Proposed algorithm for the treatment of chronic hepatitis C virus-2 (HCV-2) infected patients. The algorithm describes a possible approach for the treatment of HCV-2 patients. Treatment duration is determined by baseline and on-treatment factors. A weight-based ribavirin dose should be used when treatment lasts less than 24 weeks. In patients who achieve an early virological response (but with detectable HCV-RNA), treatment could be prolonged.

The European Association for the Study of the Liver (EASL) guidelines provide recommendations for both HCV-2 and HCV-3 genotypes suggesting 24-weeks of treatment with PEG-IFN/RBV (800 mg/d) for most patients [6]. However, weight-based RBV of 15 mg/kg/d is suggested in patients with unfavourable baseline characteristics. Moreover, on-treatment virological kinetics should be monitored at 4 and 12 weeks to identify slow responders in whom treatment should be prolonged to 48 or even 72 weeks. On the other hand, HCV-2 patients with a RVR and positive predictors of response could be treated for 16 weeks and achieve acceptable SVR rates.

The American (AASLD) guidelines suggest 24-weeks of treatment with PEG-IFN/RBV (800 mg/d) [7]. Although it does not make specific recommendations on how to monitor on-treatment virological kinetics, it recognizes the importance of achieving a RVR to obtain a SVR. Thus, these guidelines state that HCV-2 patients who achieve a RVR could shorten their therapy to 12 or 16 weeks although this strategy may be associated with higher relapse rates. Finally, HCV-2 patients without RVR may benefit from longer treatments.

Although studies evaluating different treatment durations in patients with HCV-2 or HCV-3 provide valuable information, it is difficult to draw conclusions, because of significant variations in study design. ACCELERATE, the largest study was performed in 1469 treatment-naïve HCV-2 or HCV-3 patients who were randomized to 16 or 24 weeks of PEG-IFN/RBV (800 mg/d) [8]. SVR was achieved in 65% and 82% of the HCV-2 patients treated for 16 and 24 weeks respectively. This study clearly suggests that a 16-week fixed treatment duration is not appropriate for all HCV-2 patients, even those with positive baseline predictors of response.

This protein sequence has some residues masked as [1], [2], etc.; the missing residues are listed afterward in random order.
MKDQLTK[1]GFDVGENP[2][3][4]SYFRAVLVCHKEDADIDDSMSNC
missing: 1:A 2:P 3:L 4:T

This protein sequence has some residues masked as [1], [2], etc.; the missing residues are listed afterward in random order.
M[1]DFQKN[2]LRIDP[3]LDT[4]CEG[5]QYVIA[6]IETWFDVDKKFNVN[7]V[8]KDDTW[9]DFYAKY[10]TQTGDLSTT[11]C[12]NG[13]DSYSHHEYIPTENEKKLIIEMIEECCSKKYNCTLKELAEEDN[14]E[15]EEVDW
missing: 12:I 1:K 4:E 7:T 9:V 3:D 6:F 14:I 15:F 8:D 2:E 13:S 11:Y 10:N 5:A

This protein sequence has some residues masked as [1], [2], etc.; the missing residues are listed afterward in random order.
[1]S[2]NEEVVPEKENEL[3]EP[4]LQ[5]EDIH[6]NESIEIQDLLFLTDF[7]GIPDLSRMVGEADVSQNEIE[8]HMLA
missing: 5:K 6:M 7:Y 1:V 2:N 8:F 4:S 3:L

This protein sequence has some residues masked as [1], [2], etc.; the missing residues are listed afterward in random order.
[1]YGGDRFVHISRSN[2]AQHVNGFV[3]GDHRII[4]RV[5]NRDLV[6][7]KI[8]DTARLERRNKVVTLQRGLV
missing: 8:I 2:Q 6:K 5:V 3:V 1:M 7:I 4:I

Another study including HCV-2 or HCV-3 patients evaluated shortening treatment with PEG-IFN/RBV to 12 weeks using response-guided therapy: only patients achieving a RVR were randomized to 12–16 vs. 24 weeks of treatment [12]. This study showed that shortening treatment is safe if a RVR is achieved with similar SVR rates, especially in HCV-2 patients with positive baseline predictors of response. The dose of RBV was weight-based in all the studies that evaluated shortened treatment duration, except one. The study using RBV 800 mg/d, which is a subanalysis of the ACCELERATE study, was the only one to report a higher global relapse rate in patients with shorter treatment. This study also included a high proportion of patients with bridging fibrosis or cirrhosis. These studies emphasize the importance of a weight-based RBV strategy and careful assessment of baseline predictors of response when shortening the treatment duration in HCV-2 patients.

The evidence suggests that weight-based RBV dosing is crucial to obtain similar SVR rates in short treatment regimens, since there is a trend towards higher SVR rates with standard duration treatment compared with suboptimal short treatment arms. However, weight-based RBV is not the only factor to be considered for shorter therapy in HCV-2 patients with an RVR. Indeed, short therapy is not recommended in patients with other negative baseline predictors of response such as bridging fibrosis/cirrhosis, high body mass index, high baseline viraemia and the presence of insulin resistance because these patients are considered to have a higher risk of post-treatment relapse with shorter treatment [6, 7, 17].

Even though the assessment of RVR at treatment week 4 has been evaluated in most studies, studies suggest that RVR at week 2, particularly in HVC-2 patients, has the highest positive predictive value. Its use in tailoring the treatment duration requires further evaluation and clarification [9].

Improving tolerance to treatment

Patients with chronic HCV-2 infection, especially those with cirrhosis, often present different grades of cytopaenia, which could contraindicate treatment with PEG- IFN/RBV in certain cases [18]. More frequently, cytopaenia is induced during treatment and requires dose reductions with may influence efficacy.

The United States FDA has approved eltrombopag for the treatment of thrombocytopaenia in patients with chronic hepatitis C so that interferon-based therapy can be begun and maintained. Eltrombopag is an oral thrombopoietin receptor agonist that increases platelet count by increasing megakaryocyte differentiation and proliferation. In the ENABLE-1 and ENABLE-2 studies, patients with cirrhosis and <75 000/mm3 platelets were initially treated with eltrombopag and subsequently randomized to receive eltrombopag or placebo combined with PEG-IFN/RBV [19]. EVR occurred in 84% of the eltrombopag group and 67% of the placebo group of HCV-2 and HCV-3 patients and SVR occurred in 35% and 24% respectively. A higher incidence of thromboembolic events were observed in the ENABLE-2 study which was presented at the 2012 EASL Meeting, results which are similar to other studies in patients with cirrhosis and thrombocytopaenia treated with eltrombopag, suggesting a possibly higher risk of portal vein thrombosis.